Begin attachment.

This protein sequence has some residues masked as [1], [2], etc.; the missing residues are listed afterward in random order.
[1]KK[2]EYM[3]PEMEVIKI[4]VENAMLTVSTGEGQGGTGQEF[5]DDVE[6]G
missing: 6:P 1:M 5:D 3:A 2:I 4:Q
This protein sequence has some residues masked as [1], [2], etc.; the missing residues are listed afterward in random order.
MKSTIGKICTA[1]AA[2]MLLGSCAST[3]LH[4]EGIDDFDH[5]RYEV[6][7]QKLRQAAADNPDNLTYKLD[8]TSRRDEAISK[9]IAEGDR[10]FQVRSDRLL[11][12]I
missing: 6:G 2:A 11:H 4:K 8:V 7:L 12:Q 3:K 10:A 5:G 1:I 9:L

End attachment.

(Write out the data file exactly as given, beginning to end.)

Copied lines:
This protein sequence has some residues masked as [1], [2], etc.; the missing residues are listed afterward in random order.
[1]KK[2]EYM[3]PEMEVIKI[4]VENAMLTVSTGEGQGGTGQEF[5]DDVE[6]G
missing: 6:P 1:M 5:D 3:A 2:I 4:Q
This protein sequence has some residues masked as [1], [2], etc.; the missing residues are listed afterward in random order.
MKSTIGKICTA[1]AA[2]MLLGSCAST[3]LH[4]EGIDDFDH[5]RYEV[6][7]QKLRQAAADNPDNLTYKLD[8]TSRRDEAISK[9]IAEGDR[10]FQVRSDRLL[11][12]I
missing: 6:G 2:A 11:H 4:K 8:V 7:L 12:Q 3:K 10:A 5:G 1:I 9:L